Dog who faced death in shelter to become Ohio’s first pit bull K9

Leonard came to the Union County Humane Society shelter in late 2016, and the director noticed he had a personality that could make him a great police do.

A worker at a Marysville shelter saw the potential in a pit bull that faced euthanisation. Now, Leonard the dog is set to become the first ever pit bull K9 officer!

Then Union County Humane Society said Leonard came to their shelter several months ago. Unfortunately, the staff found Leonard was aggressive, and not suitable for adoption. That meant he was on the list to be euthanized.

But Humane Society Director Jim Alloway saw a different kind of future for Leonard.

Pit Bull-Lovers

Alloway has a background working with police dogs, and thought Leonard had a great potential for law enforcement.

“I walked out with a squegee. He ran up and bit it and then he went running through the yard. I knew it was a special characteristic. He wasn’t being aggressive. He wanted to play,” said Alloway.

He contacted Storm Dog K9 Training, and while staff was unsure of what to expect because they’d never trained a pit bull, they started working with him. Leonard had no training and knew no commands, but they quickly discovered he loved to play! So, they were able to train him to sniff out the odors of drugs, and then get rewarded with a toy.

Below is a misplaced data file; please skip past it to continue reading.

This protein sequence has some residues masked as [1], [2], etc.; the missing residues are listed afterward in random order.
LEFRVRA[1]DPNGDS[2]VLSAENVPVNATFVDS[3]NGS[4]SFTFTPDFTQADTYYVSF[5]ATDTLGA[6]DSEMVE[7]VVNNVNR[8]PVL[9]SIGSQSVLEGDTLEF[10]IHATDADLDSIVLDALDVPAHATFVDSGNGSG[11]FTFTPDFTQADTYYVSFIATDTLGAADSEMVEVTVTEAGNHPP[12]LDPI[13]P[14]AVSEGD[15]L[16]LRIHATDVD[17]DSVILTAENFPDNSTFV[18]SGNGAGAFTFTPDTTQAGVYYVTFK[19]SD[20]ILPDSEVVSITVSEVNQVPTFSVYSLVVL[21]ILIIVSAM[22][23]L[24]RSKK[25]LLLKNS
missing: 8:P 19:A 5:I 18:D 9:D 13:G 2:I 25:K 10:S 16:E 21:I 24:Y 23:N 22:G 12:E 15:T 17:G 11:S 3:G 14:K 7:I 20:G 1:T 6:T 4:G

“He has quite the work ethic, ” Krishea Osborne, Stor

m Dog’s Director of Training for Law Enforcement, said. ” He’s got so much play and drive and hunt that he’s a great police dog. He’s constantly wanting to work.”

Leonard was partnered with Terry Mitchell, the Chief of Police in Clay Township near Toledo. Mitchell admitted he wasn’t too sure about a pit bull at first, but said he and Leonard bonded immediately.

“I scheduled a time to come down and see him, and after about 10 minutes, I knew this was the dog for us,” Mitchell said.

So, with the help of using a toy as a treat, and several weeks of hard work, Leonard is now fully trained and will get his certification from the state of Ohio. But it is still some play for Leonard.

“After home, when he’s off duty, he’s a big lap dog,” Chief Mitchell said.

Leonard starts working this weekend, and the department can’t wait for him to start.

“Now he’s our bud,” Chief Mitchell said. “Everyone on the department loves him. It’s been nothing but good.”

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